After I last posted, it occurred to me to wonder why Marriotts couldn't use bar codes -- much like airlines do -- for our initial reservations that we can print out, and then scan them into their computers, automatically registering points on checkout to the Marriott system.
Since besides airlines, supermarkets and small stores use bar codes, couldn't this be a way to get around the problem at least some of us have in getting our points posted in a timely manner?
At present, whenever I check-in, my MR number, status and number of nights stayed to date is visible to the Front Desk. The information already resides in the reservation and property management systems. I'm not sure posting points at check-in makes sense from a process perspective. The number of points to be posted does not depend upon the reservation, it is calculated after the stay depending upon eligible revenue spent. Perhaps posting rewards points at check-out might make more sense?
One aspect of checking into a Marriott hotel that I enjoy is the welcome and level of interaction that takes place. It's 'high-touch' and personal. To their credit, Marriott has managed to preserve that aspect of the guest experience and improve upon it. What the airlines has done is completely the opposite. They have depersonalized travel. While bar coding has introduced very high efficiencies and helped to accelerate security, boarding, and significantly automated luggage tagging and routing, I am very glad that Marriott has not implemented a similar process.
Bar code scanning also has a 'retail' feel, not a hospitality feel.' In order to scan a bar code like Point of Sale systems do, the Front Desk agents would need bar code scanners, which they currently do not have. To add this as a cost to operations in order to thave real-time Rewards posting might be prohibitive and the cost gets added to the room rate. Let's NOT encourage that, the technology used already can support MR posting in real-time.
This is a great idea. Also why is the Marriott Rewards card not a smart card? It would be so much easier if we could use a proximity reader when checking in rather than merely hand them a credit card, and then have them acknowledge the MR card.
RFID technology and chip embedding are greatly improving point of sales across the world, Why not at Marriott?
Hi Stepping Stones and TJCNewYork,
After I posted my comments about bar codes, I realized there would be some problems with the idea, but I am so, so frustrated that over the past year I have had constantly to call and fax -- not only Marriott's platinum elite number but also my VISA card if it is not posted as Marriott.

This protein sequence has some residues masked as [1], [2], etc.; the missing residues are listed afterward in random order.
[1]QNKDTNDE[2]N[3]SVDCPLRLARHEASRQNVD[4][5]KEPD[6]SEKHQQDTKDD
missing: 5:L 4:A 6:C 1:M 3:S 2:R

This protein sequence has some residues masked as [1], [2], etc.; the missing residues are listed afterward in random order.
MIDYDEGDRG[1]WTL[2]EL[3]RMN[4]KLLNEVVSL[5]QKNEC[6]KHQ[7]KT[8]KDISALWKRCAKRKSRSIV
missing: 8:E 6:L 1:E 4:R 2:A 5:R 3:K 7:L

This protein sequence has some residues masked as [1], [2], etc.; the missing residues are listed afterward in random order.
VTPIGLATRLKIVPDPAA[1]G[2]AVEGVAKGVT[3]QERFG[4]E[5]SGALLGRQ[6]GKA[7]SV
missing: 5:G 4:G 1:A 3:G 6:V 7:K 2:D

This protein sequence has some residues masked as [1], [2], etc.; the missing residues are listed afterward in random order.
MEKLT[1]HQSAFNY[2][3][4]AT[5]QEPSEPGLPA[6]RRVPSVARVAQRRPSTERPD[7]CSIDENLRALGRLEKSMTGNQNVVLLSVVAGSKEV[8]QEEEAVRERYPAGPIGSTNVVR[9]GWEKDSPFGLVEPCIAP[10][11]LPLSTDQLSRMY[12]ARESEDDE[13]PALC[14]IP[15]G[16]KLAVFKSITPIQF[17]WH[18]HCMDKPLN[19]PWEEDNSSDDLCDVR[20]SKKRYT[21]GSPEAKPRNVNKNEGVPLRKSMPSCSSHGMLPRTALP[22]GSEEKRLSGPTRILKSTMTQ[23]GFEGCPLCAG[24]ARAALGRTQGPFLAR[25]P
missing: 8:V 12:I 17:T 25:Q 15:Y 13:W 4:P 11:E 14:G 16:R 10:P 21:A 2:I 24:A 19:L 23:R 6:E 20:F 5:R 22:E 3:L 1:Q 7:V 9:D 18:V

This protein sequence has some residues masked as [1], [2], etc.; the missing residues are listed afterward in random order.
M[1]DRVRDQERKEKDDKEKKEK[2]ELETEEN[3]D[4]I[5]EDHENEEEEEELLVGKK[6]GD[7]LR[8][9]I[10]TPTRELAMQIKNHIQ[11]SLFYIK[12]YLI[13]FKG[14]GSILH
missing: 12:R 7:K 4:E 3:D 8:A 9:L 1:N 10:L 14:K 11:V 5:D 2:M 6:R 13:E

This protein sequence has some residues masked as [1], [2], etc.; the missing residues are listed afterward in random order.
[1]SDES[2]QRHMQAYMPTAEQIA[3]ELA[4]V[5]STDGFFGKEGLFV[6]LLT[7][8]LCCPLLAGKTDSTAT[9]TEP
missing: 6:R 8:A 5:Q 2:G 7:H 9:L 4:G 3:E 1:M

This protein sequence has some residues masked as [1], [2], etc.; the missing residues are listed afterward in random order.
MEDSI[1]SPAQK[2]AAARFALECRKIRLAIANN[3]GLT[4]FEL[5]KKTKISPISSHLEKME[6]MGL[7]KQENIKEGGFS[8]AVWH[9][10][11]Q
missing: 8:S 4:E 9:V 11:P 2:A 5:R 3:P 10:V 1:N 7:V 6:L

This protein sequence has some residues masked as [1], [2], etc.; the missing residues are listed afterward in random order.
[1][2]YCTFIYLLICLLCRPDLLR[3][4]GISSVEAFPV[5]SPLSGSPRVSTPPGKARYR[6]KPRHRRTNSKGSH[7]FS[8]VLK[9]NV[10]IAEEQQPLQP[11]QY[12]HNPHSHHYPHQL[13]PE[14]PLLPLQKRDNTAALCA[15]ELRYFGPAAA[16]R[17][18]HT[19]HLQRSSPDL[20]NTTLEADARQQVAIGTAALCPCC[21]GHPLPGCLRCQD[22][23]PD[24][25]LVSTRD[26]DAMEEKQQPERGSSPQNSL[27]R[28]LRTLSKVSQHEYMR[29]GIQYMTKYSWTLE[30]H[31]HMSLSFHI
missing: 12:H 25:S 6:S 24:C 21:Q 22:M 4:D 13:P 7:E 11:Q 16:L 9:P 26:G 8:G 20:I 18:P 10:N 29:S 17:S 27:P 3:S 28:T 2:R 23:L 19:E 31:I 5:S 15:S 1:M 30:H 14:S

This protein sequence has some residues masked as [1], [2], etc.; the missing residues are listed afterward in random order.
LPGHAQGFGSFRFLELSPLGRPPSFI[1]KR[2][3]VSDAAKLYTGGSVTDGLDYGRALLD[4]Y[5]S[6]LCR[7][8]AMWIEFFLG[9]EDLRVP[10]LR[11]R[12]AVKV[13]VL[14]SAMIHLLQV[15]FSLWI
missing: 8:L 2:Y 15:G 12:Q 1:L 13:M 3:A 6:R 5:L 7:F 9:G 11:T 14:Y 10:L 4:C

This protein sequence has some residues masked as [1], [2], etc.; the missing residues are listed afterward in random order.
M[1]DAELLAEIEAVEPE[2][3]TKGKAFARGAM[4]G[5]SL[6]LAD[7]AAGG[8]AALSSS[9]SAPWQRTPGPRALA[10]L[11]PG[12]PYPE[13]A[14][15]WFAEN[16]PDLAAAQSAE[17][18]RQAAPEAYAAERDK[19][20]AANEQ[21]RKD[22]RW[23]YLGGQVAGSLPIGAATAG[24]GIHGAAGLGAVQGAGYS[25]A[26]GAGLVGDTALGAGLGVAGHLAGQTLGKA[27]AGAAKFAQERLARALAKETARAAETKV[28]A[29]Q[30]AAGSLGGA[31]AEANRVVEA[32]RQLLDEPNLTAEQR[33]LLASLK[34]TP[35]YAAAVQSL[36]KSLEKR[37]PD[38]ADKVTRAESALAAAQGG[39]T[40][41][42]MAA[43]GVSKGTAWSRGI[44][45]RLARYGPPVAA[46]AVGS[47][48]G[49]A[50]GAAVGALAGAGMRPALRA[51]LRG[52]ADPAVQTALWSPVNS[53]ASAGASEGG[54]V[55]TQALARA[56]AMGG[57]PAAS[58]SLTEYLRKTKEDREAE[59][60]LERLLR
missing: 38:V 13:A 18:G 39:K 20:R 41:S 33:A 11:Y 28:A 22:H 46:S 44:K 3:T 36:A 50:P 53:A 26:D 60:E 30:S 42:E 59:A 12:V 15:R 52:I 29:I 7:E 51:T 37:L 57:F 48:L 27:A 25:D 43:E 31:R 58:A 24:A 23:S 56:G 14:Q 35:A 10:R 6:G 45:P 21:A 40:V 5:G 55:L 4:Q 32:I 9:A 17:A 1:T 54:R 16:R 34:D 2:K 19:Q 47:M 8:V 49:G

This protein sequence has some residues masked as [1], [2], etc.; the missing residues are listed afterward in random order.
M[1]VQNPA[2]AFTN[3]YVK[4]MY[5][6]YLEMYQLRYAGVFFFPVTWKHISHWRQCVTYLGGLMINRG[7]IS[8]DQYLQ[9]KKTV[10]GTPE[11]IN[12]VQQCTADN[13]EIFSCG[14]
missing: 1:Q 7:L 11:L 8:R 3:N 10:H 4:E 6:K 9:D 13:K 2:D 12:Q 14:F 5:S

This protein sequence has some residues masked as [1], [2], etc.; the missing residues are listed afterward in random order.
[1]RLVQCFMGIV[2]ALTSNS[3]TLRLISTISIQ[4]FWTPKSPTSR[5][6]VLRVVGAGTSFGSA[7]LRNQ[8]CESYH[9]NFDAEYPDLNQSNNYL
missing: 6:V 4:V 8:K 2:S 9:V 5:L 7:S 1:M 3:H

There must be some more consistent way -- even if it has to come from the top -- to make sure that Marriotts all over the world post points within a week at the most. And perhaps some penalty if they don't. It's not rocket science. It seems to me when I used to stay primarily at Hiltons they didn't have this problem. Any Hilton experiences of points problems from insiders?
In one of my recent experiences, I was told on checking out that my rewards number was on the portfolio, but the desk agent said he would write it down to make sure. He wrote it in pen on the back of his copy of the bill. And they were not posted until I called after twelve days, after I called and faxed the copy of the hotel receipt.
Prof C -- Just to clarify my post in another forum about the difficulty and frustration of getting points posted, let me say that in years past that seemed to be a common occurence. Within the past couple of years, seems to be much less of a problem. Even still, when it does happen, it's aggravating. As for the bar code, etc., I'm like TJC in that I prefer the personal touch when I stay at a Marriott property. Presently, my check-in usually takes under a minute, and I don't recall the last time my points weren't up and posted in just a few days following my stay. As for the barcode card, maybe that's an option that could be offered to patrons who would prefer check-in by kiosk. As for me, I prefer the face-to-face. Although, I occasionally stay at a Hilton or Holiday Inn, it's not often enough to even notice the timeliness of my points being posted. In fact, I usually lose my Hilton points when there is more than a year in between stays. I go out of my way to stay at Marriott. I've stayed 96 nights since Jan, not counting the double nights bonus, and all points were posted soon after my stay was completed.
Technology has a very distinct business purpose in hospitality: communications, information access and data transfer. My expectation is that Marriott deliver flawless WiFi/Broadband access across all brands in all rooms on a complimentary basis to all Marriott Rewards members.
I would be absolutely delighted to see Marriott move on a RFID solution to Marriott Rewards in the future, but deliver upon guest expectations for complimentary WiFi/broadband - now.
Here's the challenge: Accelerate the updating of Marriott Rewards in real-time so we can access our accounts from our own notebooks or mobile devices.
I don't want to give the false impression that all I care about is getting my points. Obviously, I stay at Marriotts because I love the overall experience -- the unusually hospitable staffs (I would place the Grand Flora, Athens Ledra and Ghent Marriott at the top of my list); the fantastic beds; the upgrades; the free gifts; most of all the feeling that I am truly a special guest.
Like TJCNewYork and others, I do think it's ridiculous that there is not free wifi or broadband -- and the charges in Europe are outlandish. Here again, though, it's not consistent. The Grand Flora has never charged me. At every other hotel I've stayed at the range (in euros, but similar in pounds) for a week is about 80-90 euros, which is outlandish.
So, no, the timely posting of points is definitely not my priority. But it is a problem in the system that Marriott should address.